XIII. Another rationalization offered is that the dolls enable an interviewer to go through a body parts naming procedure and learn the child's idiosyncratic terms for the genitals. This is often done early in the interview. When the questioning about body parts ends with the identification of the genitalia, as it often does, the child has likely been taught that the purpose of the interview is to talk about sexuality. There is no evidence to support the efficacy of this procedure. An interviewer does not need dolls to talk to children about sexuality or to learn the child's vocabulary. If there is a desire to know the child's names for body parts, all you have to do is ask. They will tell you what they call them. The only thing the body parts inquiry seen in almost every interview can do is to teach the child that the adult is interested in sex. Props are not used to talk to children about anger, violence, play, kindness, or any other behavior about which they may have a unique, individualized vocabulary.

XIV. Specific research studies in the use of the dolls with children have failed to produce evidence for any validity or reliability of their use. It is not possible to use the dolls to tell the difference between abused and non-abused children. Several studies, including our own (McIver, Wakefield, & Underwager, 1989), demonstrate that some non-abused children will produce behaviors that are supposed to show abuse and some abused children do not produce such behaviors.

XV. In summary, there is no evidence that doll interviews are a reliable method for getting accurate information about sexual abuse. The studies that claim to show differences between the responses of sexually abused and nonabused children have major methodological shortcomings which limit any conclusions that can be drawn from them (Ceci & Bruck, 1993; Underwager & Wakefield, 1990, Wakefield & Underwager, 1991, 1994; Wolfner, Faust, & Dawes, 1993). In a recent review of the empirical research, Skinner, et al. (1992) conclude that distinct patterns of play of abused versus nonabused children have not been identified and that the lack of norms calls into question the forensic use of the dolls. Wolfner et al. (1993) assert that there is no scientific evidence to justify clinical or forensic diagnosis of sexual abuse on the basis of doll play and maintain that their use violates the ethical principles for psychologists. They demonstrate that the use of the dolls has no incremental validity, that is, they do not produce any knowledge not already available. Levy (1989) argues in a legal analysis that any statement by a child that is the product of a doll-aided evaluation should be inadmissible as evidence.

XVI. The probability that the use of the dolls may produce false and unreliable information is so high as to make their acceptance as evidence likely to introduce error, bias, and confusion into the deliberations. At the same time finders of fact in the justice system who are not knowledgeable about the scientific status of the dolls are likely to be susceptible to an erroneous presentation of them as valid and reliable instruments and thus be unduly influenced by information based upon the use of the dolls.

XVII. The use of the dolls as assessment or investigatory techniques is not accepted within the scientific community (Levy, 1989; Ceci & Bruck, 1993). The September 30, 1986 Federal Registry called for research proposals on the use of the dolls, saying that although their use has widely proliferated, there is no evidence, no research to support their efficacy. The most recent scientific literature describes the use of the dolls as potentially suggestive and non-supported by empirical research. Skinner & Berry (1993) and Skinner, Berry, & Giles (1992a, 1992b) demonstrate that there is no acceptable validity or reliability for their use, no acceptable standardization, and no appropriate norms. They also show there is not scientific data showing acceptable support for either construct or criterion validity. Lewis (1992) describes the sources of invalidity and shows they lead to false positive (concluding there is abuse when there is no abuse) conclusions in four types of legal proceedings.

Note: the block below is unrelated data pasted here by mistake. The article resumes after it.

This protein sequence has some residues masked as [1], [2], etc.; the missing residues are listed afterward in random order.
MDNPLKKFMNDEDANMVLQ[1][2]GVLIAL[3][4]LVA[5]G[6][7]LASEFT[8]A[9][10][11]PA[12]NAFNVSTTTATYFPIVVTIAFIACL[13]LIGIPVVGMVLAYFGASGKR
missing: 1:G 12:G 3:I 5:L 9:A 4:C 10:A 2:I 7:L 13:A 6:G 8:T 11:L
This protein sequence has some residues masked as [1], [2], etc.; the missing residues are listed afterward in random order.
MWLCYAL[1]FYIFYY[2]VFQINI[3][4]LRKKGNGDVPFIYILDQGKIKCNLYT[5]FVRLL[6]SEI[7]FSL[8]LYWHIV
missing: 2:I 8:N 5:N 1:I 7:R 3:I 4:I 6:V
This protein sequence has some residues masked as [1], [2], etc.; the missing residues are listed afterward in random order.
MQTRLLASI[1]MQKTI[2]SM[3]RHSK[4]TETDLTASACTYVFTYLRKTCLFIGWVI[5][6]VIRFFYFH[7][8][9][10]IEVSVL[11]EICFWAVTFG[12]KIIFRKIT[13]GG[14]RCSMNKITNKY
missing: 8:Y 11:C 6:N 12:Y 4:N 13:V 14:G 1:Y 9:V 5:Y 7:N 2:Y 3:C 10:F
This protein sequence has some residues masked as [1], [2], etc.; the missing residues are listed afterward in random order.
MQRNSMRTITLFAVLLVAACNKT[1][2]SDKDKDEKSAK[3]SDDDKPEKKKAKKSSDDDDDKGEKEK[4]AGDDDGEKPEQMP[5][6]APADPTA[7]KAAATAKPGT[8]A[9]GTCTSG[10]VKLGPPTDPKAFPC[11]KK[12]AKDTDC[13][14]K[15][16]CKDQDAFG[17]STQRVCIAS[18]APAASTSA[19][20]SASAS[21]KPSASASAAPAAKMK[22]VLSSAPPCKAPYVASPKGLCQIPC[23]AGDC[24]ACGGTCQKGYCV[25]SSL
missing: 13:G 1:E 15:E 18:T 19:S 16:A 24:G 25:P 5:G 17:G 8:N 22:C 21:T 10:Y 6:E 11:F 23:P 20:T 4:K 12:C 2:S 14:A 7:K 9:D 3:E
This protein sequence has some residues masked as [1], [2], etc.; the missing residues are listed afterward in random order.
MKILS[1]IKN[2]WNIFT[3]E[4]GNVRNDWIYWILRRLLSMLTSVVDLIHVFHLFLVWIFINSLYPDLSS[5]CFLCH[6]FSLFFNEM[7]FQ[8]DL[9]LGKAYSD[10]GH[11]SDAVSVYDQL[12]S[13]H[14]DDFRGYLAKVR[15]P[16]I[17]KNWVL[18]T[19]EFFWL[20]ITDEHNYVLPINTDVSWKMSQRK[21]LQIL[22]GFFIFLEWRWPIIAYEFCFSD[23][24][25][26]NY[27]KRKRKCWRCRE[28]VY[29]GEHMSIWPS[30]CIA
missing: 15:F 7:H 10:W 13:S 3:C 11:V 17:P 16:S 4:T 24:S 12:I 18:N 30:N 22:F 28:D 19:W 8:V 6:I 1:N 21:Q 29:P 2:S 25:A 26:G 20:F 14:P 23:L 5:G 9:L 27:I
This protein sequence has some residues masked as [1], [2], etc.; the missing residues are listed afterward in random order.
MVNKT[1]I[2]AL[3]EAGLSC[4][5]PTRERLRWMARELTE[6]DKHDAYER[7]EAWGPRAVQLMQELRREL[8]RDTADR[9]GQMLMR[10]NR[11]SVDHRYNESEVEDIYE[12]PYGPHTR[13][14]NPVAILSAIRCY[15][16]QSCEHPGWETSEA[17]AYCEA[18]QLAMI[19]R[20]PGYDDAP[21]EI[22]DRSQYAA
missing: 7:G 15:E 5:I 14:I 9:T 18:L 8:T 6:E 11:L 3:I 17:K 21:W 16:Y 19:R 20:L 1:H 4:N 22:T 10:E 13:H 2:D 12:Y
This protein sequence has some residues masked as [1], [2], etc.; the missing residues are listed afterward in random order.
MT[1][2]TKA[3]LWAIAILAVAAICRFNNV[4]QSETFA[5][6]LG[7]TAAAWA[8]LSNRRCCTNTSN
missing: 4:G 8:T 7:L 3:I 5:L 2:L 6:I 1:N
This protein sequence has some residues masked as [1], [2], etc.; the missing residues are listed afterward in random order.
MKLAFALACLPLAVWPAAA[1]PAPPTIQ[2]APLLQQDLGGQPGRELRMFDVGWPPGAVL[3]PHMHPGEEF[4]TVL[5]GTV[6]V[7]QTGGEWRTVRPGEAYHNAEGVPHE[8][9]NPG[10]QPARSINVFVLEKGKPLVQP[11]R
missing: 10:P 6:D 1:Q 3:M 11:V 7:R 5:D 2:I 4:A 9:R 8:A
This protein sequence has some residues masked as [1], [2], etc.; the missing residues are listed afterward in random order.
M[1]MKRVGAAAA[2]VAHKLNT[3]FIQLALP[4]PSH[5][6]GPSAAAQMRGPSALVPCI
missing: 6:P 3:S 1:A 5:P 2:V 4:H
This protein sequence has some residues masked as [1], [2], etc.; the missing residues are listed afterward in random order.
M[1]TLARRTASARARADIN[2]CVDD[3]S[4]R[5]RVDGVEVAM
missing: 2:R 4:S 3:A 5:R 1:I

XVIII. The California Appeals court, in the case of in re Amber B, ruled that the use of the dolls did not meet the Frye standard for admissibility. The Iowa (1983) Appeals court ruled that admitting the testimony of a psychologist interpreting a child's behavior with dolls as showing sexual abuse had occurred was reversible error. The Kansas Supreme Court (Kansas v. Bratt) analyzed a case on the basis of the U.S. Supreme Court Idaho v. Wright ruling and concluded the use of the dolls was inadmissible. The Supreme Court of Utah (Utah v. Rimmasch, 1989) included the use of the dolls in techniques not accepted in the scientific community which cannot be used to bolster the truth of a witness's testimony. The U.S. Court of Appeals, Ninth Circuit (United States of America v. Gillespie, 1988), held it was reversible error to admit expert testimony based on the use of the dolls without evidence for their scientific reliability. The highest court in Holland ruled that no testimony based upon the use of anatomical dolls is admissible unless the judge can demonstrate that their use meets the objections raised by our Dutch colleagues and us. Coolbear (1992) finds that although mental health professionals are aware that the dolls have no demonstrated reliability nor validity, the legal professions do not know or understand this.